With temperatures reaching between 90 and 100, the Eugene Water and Electric Board is asking customers to voluntarily reduce water use. Oregon, like many parts of the western U.S., is currently in a drought and experienced a record low snow pack this year. EWEB Spokesman Joe Harwood isn't anticipating any mandated water restrictions, like in certain parts of California.

Harwood: "We don't think that's going to happen, and that's why we're taking this voluntarily approach because just because you can use water, doesn't mean you always should."

Recorded on: June 12th, 2015

Air Date: June 15th, 2015

Delivery of utility services like electricity and water could take new directions especially for publicly owned utilities like Oregon’s largest publicly owned utility, Eugene Water & Electric Board (EWEB), a ratepayer-owned utility sometimes called one of the best in the nation.

EWEB is preparing to work on the next Integrated Electric Resource Plan (IERP) continuing community engagement to design a resilient energy future.

City of Eugene

The City of Eugene has coordinated a pilot project to bring high-speed fiber optic cable to three buildings downtown. Two were connected last week.

Fiber optic lines already span much of Eugene. The schools, the city, and major medical facilities have it. But a lot of other fiber is “dark.” It hasn’t been taken from its source to people who would use it. The city spent 100-thousand dollars to help light some of the dark cable, hoping to attract and retain businesses downtown. Economic Development Planner Anne Fifield says it’s not just tech companies who can benefit:

UO Foundation

The University of Oregon Foundation dropped a bombshell Tuesday when it announced it would not pursue the redevelopment of EWEB's riverfront property in downtown Eugene.

Eugene Water & Electric Board Commissioners chose the UO Foundation last October over two Portland developers to transform the utility's 17-acre diamond in the rough property along the Willamette River. But the Foundation has now backed out, saying the deal is too financially risky.


Eugene Water and Electric Board is suing the firm that designed and engineered a roll-gate lifting system on the Leaburg Dam. Two of the three gates have failed.


The Lane County Master Gardener Association is holding its annual plant sale Saturday in downtown Eugene. But, organizers are worried the cancelation of the annual Earth Day event might impact turnout.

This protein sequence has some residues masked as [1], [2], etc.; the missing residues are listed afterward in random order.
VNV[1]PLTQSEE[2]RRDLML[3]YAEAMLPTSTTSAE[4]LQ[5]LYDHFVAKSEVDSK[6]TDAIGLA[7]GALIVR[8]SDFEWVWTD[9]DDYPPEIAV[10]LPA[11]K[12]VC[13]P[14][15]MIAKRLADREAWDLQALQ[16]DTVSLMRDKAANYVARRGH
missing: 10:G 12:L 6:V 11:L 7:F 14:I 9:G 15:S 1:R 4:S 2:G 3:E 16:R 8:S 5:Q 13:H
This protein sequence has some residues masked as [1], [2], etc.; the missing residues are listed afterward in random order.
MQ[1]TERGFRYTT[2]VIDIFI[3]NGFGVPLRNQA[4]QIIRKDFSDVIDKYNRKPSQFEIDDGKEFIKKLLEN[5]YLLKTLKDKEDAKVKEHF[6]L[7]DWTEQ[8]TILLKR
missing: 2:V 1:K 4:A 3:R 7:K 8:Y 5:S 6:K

The Eugene Water and Electric Board is hoping to get one of two malfunctioning roll gates on the Leaburg Dam repaired by mid-January.

One of three roll-gates broke down on the 85-year old dam on the McKenzie River in 2012. EWEB has been working on repairs and hopes to have it back in operation in a couple of weeks. Late last month, a 2nd roll-gate malfunctioned. EWEB spokesman Lance Robertson says the utility hasn’t yet determined why.  He says the dam is basically out of commission- with only one gate working.

People text donations, they text votes to reality shows, now they can text a power outage. In time for winter weather, the Eugene Water and Electric Board has launched a new reporting service.

EWEB spokesman Joe Harwood says when their system was overloaded in February’s snowstorm, they started working on a solution. During that storm they also had to educate some younger customers who didn’t know they had to tell EWEB when their power was out:

Several areas in Eugene were without power for about two hours Saturday afternoon. The outages started just before three p.m., affecting several thousand Eugene Water and Electric Board customers and a University of Oregon basketball game.

Four substations malfunctioned, taking out power to the U of O campus, and Whiteaker and Coburg Road neighborhoods. Traffic signals went dark during the outage and the second half of the women’s basketball game was delayed by over an hour while waiting for the power to come back on.


The Eugene Water and Electric Board will host the construction and utilities career fair Thursday for Lane County high school students. 

More than 500 Lane County high school students will have the opportunity to work in construction, utility trade and road maintenance for a day. Joe Harwood, spokesman for EWEB says the idea is to inspire young people to pursue this kind of career.